Deciphering the Colts 3-Headed Fantasy Backfield of Jonathan Taylor, Marlon Mack, Nyheim Hines - Roto Street Journal
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Deciphering the Colts 3-Headed Fantasy Backfield of Jonathan Taylor, Marlon Mack, Nyheim Hines

It’s time we discuss the fantasy conundrum that is the Indianapolis Colts’ backfield. Indy is primed to have one of the league’s strongest rushing attacks with Marlon Mack, Jonathan Taylor and Nyheim Hines running behind an offensive line Pro Football Focus ranked third best in 2019.

Deciding how to divvy up touches among several talented backs is a dilemma all coaches would welcome, but it’s created a headache for fantasy owners hoping to build a championship roster.

Marlon Mack

Let’s start with the returning starter, Mack. The 24-year-old is coming off his first career 1,000-yard season and is fighting for his paycheck as he enters a contract year. Despite Mack’s 247 carries (ninth most), he averaged a mere 13 PPR points per game in 2019, which ranked 23rd among running backs. One could point to his lack of a receiving role (17 targets in 13.5 games) that severely hampered his fantasy point output. To make matters worse, Mack’s fantasy stock plummeted after the Colts drafted Taylor in April. Per ESPN, Mack’s current average draft position (ADP) sits at a humble 101 overall, 23 spots behind his rookie counterpart.

Jonathan Taylor

As for Taylor, excitement erupted over his potential in Indianapolis’ offense the moment he was drafted. The Colts traded up to secure the Wisconsin product in the top half of Round 2.

“Anytime a unique talent starts to fall a little bit, at that point we’re like, ‘Man, we need to go get the player,’” general manager Chris Ballard said after the draft.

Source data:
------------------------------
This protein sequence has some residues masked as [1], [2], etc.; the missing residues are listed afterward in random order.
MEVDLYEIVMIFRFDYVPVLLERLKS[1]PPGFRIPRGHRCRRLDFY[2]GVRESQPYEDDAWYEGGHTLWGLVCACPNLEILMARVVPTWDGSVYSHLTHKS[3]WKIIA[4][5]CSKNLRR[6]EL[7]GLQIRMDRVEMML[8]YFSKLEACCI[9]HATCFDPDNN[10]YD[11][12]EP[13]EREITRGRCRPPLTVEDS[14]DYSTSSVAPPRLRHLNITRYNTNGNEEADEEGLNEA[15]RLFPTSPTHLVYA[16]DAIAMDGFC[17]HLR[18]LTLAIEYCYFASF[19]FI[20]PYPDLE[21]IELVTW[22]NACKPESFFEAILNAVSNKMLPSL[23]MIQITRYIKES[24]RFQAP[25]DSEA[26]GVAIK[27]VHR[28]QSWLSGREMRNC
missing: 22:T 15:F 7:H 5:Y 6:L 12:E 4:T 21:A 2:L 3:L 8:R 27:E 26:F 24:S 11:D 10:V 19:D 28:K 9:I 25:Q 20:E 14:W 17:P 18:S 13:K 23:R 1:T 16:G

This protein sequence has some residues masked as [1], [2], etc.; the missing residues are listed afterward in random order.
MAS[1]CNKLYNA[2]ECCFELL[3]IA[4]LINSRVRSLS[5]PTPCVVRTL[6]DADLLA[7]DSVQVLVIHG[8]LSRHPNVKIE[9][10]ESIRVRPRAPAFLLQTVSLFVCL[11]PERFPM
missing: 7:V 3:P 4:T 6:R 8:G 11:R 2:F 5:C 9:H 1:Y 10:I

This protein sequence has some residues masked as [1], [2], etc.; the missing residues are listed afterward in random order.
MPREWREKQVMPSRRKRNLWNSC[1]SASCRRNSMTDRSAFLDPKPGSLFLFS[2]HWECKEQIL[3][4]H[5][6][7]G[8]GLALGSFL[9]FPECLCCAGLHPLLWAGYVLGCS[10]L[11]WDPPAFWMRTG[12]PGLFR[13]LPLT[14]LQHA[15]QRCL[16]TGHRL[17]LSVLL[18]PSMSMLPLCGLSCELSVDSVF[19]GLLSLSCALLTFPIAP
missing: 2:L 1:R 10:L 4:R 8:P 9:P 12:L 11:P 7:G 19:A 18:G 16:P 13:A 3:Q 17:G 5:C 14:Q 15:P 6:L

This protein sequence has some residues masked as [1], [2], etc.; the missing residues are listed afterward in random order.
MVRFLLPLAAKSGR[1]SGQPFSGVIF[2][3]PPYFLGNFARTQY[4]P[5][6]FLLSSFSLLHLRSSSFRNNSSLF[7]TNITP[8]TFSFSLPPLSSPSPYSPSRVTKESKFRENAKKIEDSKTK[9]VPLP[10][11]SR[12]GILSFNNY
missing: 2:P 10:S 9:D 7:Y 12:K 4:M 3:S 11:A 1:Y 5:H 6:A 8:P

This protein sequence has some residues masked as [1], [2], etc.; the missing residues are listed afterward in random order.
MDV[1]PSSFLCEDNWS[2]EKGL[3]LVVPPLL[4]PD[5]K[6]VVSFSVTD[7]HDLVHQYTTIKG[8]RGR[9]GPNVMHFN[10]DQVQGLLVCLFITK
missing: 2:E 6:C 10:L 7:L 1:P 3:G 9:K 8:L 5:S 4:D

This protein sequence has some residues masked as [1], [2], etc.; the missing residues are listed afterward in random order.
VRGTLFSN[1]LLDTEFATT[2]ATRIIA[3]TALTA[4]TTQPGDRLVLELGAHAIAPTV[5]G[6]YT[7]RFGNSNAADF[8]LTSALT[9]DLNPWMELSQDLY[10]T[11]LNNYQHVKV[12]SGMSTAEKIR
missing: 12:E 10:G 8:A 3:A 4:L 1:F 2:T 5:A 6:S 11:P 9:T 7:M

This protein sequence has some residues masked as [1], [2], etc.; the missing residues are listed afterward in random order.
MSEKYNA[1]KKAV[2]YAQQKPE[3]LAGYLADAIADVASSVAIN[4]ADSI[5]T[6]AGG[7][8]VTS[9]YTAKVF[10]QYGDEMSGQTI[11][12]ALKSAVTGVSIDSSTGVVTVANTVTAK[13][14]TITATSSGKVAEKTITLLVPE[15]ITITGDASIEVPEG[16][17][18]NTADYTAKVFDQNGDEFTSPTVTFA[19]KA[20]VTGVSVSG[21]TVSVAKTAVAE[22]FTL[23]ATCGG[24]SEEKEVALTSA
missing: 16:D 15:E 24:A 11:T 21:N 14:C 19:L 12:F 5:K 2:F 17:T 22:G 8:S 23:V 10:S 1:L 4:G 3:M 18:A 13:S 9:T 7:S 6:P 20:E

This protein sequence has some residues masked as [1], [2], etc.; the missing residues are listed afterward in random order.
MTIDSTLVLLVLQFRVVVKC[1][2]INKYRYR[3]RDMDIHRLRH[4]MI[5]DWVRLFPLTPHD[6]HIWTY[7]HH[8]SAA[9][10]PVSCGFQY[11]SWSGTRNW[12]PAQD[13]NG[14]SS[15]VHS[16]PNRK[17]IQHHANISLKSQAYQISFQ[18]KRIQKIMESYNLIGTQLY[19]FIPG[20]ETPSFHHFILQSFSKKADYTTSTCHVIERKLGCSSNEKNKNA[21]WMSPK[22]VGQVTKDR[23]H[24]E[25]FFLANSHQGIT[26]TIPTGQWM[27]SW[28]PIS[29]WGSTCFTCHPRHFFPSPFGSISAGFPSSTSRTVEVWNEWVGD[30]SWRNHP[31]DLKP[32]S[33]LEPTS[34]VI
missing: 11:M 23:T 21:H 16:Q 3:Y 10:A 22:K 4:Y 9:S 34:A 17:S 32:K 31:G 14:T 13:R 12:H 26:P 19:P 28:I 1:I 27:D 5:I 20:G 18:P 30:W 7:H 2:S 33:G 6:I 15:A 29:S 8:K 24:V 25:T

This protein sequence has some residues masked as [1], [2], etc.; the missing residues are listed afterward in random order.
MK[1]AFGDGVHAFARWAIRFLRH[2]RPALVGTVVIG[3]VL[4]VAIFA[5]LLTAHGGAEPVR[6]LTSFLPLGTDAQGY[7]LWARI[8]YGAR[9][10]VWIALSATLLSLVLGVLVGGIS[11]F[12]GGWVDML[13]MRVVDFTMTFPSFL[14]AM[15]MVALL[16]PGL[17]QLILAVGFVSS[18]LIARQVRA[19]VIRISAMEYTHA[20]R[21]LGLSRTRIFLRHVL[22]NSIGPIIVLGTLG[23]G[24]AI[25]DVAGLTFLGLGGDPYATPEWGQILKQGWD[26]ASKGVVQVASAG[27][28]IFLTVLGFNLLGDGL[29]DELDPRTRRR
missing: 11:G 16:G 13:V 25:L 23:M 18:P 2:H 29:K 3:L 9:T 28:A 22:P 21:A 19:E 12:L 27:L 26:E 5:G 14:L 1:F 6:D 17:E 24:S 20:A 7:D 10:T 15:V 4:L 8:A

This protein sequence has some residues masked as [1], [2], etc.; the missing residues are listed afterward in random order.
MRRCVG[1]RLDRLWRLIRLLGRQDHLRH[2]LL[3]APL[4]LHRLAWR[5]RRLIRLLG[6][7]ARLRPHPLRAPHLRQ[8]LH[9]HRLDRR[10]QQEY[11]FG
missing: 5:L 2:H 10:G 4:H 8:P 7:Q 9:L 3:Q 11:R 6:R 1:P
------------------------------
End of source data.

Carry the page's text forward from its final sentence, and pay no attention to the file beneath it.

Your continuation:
Taylor certainly fits the bill has a “unique talent.” He casually racked up 6,174 rushing yards in three seasons with the Badgers, good for sixth most in college football history. Taylor also put his physical gifts on display at the NFL Combine when he posted a 4.39 40-yard dash, 123 inch broad jump and 36 inch vertical at a rocked up 226 pounds. Given Taylor’s talent and the draft capital spent to acquire him, it’s clear he’ll be heavily involved as a rookie. The question is how quickly he can supplant the veteran, Mack.

“There’s definitely inherent respect for the starting returner in my mind,” explained head coach Frank Reich. “That’s the way that I see this.” 

However, Reich went on to say that, “it was not the one-two punch but the one-one punch. I’d like to think I coined that phrase when I was talking about Marlon (Mack) and Jonathan (Taylor).”

Offensive coordinator Nick Sirianni elaborated on the topic.

“We know we want to run the football,” Sirianni said. “We know a lot of the good running teams in this league and in the past have had good one-two punches. It feels like it’s just a one-one punch though because we have two such exceptional backs. We’ve seen it work in the NFL so much where you have different styles of guys, right?

“Both these guys can do multiple things though. Jonathan (Taylor) is a little bigger than Marlon (Mack), but they both have exceptional speed, and they both have ability to make you miss, and they both have the ability to break arm-tackles and run with power. They have some different running styles, but again they’re both complete backs. I think that’s a fantastic problem to have, is to have two guys like that you can feed the football to.”

A “one-one punch” sounds like a fancy way of saying they’ll split carries. While Mack may be the Week 1 starter, the coaching staff has suggested that Taylor will see a similar workload, a workload that will most likely increase as the season progresses and the rookie becomes accustomed to NFL gameplay.

Nyheim Hines

But wait, there’s more. You may have seen Reich’s quote about Hines catching 10 passes in a game. However, the full quote paints a less rosy picture.

We know how it goes – that Nyheim (Hines) could go a couple of games with a relatively small amount of touches and then all of a sudden, he has 10 catches in one game,” said Reich. “It wouldn’t surprise me if there is a game this year that Nyheim Hines has 10 catches.